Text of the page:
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University of Illinois at Urbana-Champaign

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Grammar Handbook: Independent and Dependent Clauses

A clause is a group of words that includes a subject and a predicate. There are two types of clauses: independent and dependent. An independent clause can stand alone as a sentence, while a dependent clause must be accompanied by an independent clause.

Independent Clauses

Two independent clauses can be connected by:

Dependent Clauses

Dependent clauses can be either adjective, adverb, or noun clauses based on how they are used in a sentence.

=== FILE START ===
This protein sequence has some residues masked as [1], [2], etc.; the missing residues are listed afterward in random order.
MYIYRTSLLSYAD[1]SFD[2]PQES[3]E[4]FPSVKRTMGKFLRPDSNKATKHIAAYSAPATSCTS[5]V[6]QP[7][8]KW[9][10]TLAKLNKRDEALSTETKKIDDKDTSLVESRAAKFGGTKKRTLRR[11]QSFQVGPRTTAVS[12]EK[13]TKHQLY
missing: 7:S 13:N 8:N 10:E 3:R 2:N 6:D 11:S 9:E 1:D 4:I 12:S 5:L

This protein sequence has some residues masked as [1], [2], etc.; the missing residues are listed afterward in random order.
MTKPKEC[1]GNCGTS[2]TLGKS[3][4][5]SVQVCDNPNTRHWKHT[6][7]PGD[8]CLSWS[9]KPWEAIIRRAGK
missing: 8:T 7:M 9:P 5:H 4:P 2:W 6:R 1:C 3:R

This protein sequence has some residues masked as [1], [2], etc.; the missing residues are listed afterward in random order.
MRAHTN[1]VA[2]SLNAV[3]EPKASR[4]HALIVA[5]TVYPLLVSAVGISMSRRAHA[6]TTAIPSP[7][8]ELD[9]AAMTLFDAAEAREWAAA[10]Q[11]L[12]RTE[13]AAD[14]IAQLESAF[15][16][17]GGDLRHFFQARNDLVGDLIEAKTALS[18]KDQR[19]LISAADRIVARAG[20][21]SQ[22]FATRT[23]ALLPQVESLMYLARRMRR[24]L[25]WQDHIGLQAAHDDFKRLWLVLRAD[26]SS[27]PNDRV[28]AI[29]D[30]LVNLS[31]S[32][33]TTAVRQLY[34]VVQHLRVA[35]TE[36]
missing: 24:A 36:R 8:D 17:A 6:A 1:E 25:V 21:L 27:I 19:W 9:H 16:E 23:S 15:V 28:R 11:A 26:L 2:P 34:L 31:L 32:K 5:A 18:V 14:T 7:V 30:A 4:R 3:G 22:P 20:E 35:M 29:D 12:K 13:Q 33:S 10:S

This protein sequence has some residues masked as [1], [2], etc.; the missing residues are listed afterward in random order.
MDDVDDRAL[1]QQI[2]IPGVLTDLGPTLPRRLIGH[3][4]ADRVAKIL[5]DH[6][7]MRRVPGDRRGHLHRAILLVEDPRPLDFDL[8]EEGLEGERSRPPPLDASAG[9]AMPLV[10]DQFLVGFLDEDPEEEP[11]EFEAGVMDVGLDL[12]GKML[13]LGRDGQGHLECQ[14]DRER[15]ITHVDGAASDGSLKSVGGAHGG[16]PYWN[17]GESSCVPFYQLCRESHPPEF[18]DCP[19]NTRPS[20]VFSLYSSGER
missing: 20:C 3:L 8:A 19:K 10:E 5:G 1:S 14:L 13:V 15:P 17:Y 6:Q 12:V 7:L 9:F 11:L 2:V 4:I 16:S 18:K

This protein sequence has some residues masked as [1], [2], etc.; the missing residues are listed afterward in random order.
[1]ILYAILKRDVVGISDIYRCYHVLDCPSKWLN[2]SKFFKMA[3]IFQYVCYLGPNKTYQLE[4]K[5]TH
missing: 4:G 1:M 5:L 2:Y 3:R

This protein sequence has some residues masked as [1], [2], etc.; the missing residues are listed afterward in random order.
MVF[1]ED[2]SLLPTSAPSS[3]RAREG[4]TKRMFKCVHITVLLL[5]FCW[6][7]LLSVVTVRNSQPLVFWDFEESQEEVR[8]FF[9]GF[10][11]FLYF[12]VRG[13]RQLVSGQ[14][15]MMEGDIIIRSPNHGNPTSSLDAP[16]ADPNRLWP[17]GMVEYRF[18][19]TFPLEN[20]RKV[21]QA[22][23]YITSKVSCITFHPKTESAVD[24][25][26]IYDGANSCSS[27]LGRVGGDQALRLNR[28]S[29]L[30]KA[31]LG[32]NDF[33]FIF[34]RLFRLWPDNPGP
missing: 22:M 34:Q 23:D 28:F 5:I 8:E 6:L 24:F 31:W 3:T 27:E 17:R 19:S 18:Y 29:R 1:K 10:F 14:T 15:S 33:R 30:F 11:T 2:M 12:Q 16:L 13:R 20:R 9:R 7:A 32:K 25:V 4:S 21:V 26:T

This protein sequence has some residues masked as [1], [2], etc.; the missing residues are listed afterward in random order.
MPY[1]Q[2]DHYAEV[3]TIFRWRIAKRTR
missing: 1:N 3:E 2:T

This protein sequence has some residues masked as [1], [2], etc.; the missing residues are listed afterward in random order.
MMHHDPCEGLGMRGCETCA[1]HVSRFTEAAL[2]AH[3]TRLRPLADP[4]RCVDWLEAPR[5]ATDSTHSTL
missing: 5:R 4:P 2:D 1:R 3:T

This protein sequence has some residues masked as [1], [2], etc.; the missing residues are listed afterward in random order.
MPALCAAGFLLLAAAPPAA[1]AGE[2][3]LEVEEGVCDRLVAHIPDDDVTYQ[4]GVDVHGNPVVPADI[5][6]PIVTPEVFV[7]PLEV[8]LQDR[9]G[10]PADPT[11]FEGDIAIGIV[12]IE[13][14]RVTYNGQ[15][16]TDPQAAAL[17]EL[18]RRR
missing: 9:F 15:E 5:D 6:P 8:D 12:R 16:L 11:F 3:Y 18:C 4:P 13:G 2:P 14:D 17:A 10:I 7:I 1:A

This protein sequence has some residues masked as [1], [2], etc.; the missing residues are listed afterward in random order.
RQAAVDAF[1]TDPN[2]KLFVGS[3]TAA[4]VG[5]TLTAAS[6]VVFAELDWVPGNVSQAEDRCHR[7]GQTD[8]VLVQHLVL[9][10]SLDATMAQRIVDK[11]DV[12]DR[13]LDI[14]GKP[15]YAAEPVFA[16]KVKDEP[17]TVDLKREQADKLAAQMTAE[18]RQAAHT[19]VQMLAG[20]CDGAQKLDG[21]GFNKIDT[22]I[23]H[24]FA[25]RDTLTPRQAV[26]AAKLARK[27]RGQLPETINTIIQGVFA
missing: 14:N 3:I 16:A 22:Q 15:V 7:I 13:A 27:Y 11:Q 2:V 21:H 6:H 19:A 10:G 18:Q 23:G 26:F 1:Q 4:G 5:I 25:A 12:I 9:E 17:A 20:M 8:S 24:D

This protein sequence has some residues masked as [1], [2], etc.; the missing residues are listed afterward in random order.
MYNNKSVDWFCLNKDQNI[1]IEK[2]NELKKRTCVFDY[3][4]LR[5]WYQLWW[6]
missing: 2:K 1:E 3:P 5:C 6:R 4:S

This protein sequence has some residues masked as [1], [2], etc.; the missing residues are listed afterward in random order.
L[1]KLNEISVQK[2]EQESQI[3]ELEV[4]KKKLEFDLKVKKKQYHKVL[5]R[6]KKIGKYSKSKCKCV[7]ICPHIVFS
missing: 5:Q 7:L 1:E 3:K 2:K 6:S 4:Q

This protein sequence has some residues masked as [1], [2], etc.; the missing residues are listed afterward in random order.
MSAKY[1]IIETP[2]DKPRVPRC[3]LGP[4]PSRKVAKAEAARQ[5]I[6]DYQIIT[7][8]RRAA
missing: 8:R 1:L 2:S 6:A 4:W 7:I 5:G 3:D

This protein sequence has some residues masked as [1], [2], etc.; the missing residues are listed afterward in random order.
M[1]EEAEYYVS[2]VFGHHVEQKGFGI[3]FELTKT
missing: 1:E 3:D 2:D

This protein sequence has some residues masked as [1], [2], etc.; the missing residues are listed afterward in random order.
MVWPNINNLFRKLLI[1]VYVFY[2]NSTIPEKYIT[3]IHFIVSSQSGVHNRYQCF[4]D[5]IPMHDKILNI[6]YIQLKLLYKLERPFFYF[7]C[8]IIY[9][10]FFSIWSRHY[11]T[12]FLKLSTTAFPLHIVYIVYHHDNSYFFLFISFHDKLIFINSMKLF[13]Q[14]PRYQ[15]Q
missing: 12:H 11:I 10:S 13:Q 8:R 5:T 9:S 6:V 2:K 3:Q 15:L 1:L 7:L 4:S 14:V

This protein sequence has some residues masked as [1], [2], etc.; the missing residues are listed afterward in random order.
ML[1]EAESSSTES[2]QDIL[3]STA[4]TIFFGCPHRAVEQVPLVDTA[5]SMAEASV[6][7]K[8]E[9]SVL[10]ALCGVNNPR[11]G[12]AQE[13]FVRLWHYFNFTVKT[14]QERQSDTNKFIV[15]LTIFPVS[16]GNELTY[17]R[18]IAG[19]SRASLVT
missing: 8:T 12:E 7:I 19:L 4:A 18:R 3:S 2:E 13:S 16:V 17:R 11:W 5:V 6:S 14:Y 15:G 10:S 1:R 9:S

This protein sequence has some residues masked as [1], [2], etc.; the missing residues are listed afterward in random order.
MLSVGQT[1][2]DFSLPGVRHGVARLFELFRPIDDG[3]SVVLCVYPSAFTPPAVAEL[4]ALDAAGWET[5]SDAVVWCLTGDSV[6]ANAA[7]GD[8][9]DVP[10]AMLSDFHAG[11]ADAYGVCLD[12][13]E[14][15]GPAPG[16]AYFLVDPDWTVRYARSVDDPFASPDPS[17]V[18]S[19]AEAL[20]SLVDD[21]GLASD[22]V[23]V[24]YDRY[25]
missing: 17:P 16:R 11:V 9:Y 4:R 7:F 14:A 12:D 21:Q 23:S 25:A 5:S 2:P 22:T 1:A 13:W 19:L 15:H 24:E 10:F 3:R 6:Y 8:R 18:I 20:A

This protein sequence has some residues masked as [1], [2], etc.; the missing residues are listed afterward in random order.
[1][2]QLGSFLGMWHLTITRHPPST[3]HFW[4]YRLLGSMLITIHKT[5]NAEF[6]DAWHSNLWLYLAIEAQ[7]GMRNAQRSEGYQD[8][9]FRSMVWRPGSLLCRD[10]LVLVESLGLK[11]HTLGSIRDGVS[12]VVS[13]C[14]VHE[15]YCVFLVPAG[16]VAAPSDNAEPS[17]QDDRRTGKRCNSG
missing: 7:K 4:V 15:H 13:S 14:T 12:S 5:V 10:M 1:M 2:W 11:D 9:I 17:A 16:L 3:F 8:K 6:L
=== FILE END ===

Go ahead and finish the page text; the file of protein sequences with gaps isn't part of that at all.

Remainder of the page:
Adjective (or relative) clauses modify nouns or pronouns and, in order to make the relationship clear, follow the noun or pronoun they modify.


Adverb clauses modify single words (verbs, adjectives, or adverbs) or entire phrases or clauses. They always begin with a subordinating conjunction. Adverb clauses answer the questions how? where? when? why? and to what extent? Adverb clauses appear in any of several places in the sentence as long as the relationship is clear and its position conveys the intended purpose.


Noun clauses act as nouns in sentences (subjects, direct objects, indirect objects, or complements). They may begin with a relative pronoun or "by," "whether," "when," "where," "why," or "how."